I’m not sure about your theories regarding Lanre being a hero but the 7th or 8th magic is the magic of the (Tal in wald) I forgot how to spell that but I’m pretty sure that the singing tree magic is one of them.

  34. crazysg1fan
    Posted May 20, 2012 at 7:05 PM | Permalink

    I feel another machine gun Q & A coming on? Maybe? Also, this whole situation makes me feel like I need to reread the books immediately. Which is torture, because they’re in storage on the other side of the country. I could either schedule moving my stuff around the release of the third book or buy new copies. What a horrible conundrum…

  35. phayes
    Posted May 20, 2012 at 8:21 PM | Permalink

    “Do not swear, and eat it.”

  36. Little My
    Posted May 21, 2012 at 7:30 PM | Permalink

    Some unfortunate person had a comment about the books and posted at the last blog. I’ve been thinking about the last blog for a bit and am posting today. At the wrong place and time, though still: you have my heartfelt and belated condolences. Here’s a Tove Jansson quote that seems apropos, although apparently Oot is not too young for a conversation:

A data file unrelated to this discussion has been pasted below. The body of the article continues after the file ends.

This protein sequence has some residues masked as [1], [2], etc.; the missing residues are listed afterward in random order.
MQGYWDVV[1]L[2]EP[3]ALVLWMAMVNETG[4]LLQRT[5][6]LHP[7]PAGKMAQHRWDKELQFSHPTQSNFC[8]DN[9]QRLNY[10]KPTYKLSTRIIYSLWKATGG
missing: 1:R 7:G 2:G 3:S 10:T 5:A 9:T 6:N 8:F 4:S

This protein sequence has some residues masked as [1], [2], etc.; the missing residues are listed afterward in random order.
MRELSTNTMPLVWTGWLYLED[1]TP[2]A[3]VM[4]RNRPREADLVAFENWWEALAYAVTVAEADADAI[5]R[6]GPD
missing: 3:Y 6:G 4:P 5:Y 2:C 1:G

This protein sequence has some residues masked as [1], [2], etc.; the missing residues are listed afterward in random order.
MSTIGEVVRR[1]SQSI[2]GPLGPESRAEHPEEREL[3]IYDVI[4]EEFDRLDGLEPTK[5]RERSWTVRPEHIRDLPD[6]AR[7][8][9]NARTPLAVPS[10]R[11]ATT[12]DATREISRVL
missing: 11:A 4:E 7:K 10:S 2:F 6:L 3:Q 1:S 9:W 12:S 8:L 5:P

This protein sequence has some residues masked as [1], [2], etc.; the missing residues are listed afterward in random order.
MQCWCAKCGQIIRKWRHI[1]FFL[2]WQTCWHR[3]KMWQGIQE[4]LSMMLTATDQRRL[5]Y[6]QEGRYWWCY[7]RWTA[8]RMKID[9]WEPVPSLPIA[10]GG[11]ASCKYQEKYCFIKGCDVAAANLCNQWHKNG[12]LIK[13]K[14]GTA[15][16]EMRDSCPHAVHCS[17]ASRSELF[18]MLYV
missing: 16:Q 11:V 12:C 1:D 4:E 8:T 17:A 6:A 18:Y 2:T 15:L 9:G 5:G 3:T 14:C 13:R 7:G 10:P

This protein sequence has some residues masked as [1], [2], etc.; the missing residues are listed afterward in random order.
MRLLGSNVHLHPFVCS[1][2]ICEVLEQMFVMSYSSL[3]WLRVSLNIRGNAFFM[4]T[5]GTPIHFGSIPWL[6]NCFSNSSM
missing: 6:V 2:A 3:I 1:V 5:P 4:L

“Oh, you mean he’s dead,’ said Grandmother. She started thinking about all the euphemisms for death, all the anxious taboos that had always fascinated her. It was too bad you could never have an intelligent discussion on the subject. People were either too young or too old, or else they didn’t have time.”
    ― Tove Jansson, The Summer Book

  37. w0rdean
    Posted May 22, 2012 at 9:40 AM | Permalink

    Pat,
    I have to say, as I look out at the books I’ve read over the years, yours are some of the most gripping I’ve come across. Keep up the amazing work, and in a fit of synchronicity, the interwebs have delivered this to me
    http://www.youtube.com/watch?v=BP9BPhPmHF4&feature=related

  38. Gavin
    Posted May 26, 2012 at 2:35 PM | Permalink